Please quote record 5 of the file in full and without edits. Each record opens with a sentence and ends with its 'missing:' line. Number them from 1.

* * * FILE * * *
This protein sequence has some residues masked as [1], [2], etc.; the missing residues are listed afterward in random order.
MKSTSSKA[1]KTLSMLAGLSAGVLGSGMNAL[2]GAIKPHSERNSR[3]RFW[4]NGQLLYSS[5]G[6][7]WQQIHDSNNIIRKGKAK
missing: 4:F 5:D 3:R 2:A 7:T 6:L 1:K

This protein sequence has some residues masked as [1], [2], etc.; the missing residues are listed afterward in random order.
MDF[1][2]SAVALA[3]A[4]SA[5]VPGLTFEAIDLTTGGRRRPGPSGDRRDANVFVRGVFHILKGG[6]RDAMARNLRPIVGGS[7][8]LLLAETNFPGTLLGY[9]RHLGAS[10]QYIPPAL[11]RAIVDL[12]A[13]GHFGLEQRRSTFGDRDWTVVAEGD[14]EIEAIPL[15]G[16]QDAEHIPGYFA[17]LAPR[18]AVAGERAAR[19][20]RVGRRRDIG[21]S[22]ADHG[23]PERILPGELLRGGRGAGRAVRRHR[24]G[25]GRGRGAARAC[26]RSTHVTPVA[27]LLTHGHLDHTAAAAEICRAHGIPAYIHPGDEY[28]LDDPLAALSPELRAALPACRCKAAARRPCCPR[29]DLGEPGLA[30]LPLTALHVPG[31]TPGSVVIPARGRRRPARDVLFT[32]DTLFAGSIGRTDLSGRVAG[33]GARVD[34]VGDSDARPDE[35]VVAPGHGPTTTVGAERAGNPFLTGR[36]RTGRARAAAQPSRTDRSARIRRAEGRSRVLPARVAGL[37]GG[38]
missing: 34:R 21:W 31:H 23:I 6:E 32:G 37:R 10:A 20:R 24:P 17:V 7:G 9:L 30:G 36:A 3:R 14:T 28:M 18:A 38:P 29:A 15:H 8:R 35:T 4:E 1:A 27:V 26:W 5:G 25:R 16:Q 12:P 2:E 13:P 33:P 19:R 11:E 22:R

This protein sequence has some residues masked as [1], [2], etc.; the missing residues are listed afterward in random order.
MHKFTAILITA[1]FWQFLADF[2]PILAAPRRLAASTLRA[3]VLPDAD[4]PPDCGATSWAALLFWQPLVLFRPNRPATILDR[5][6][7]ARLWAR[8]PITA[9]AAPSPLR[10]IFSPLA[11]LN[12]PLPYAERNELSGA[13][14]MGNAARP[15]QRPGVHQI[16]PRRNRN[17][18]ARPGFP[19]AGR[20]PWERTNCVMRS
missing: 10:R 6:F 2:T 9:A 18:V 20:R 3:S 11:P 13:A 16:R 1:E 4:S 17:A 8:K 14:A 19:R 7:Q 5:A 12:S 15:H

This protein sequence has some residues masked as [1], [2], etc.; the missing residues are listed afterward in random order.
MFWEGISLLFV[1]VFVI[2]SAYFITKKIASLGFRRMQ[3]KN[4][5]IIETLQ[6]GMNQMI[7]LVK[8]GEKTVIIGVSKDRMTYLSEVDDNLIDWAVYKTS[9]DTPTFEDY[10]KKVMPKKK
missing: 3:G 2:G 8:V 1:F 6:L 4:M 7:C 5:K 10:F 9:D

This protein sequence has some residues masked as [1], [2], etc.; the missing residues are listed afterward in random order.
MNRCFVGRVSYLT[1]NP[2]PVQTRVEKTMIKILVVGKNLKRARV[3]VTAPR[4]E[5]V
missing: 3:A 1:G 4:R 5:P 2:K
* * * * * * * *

This protein sequence has some residues masked as [1], [2], etc.; the missing residues are listed afterward in random order.
MNRCFVGRVSYLT[1]NP[2]PVQTRVEKTMIKILVVGKNLKRARV[3]VTAPR[4]E[5]V
missing: 3:A 1:G 4:R 5:P 2:K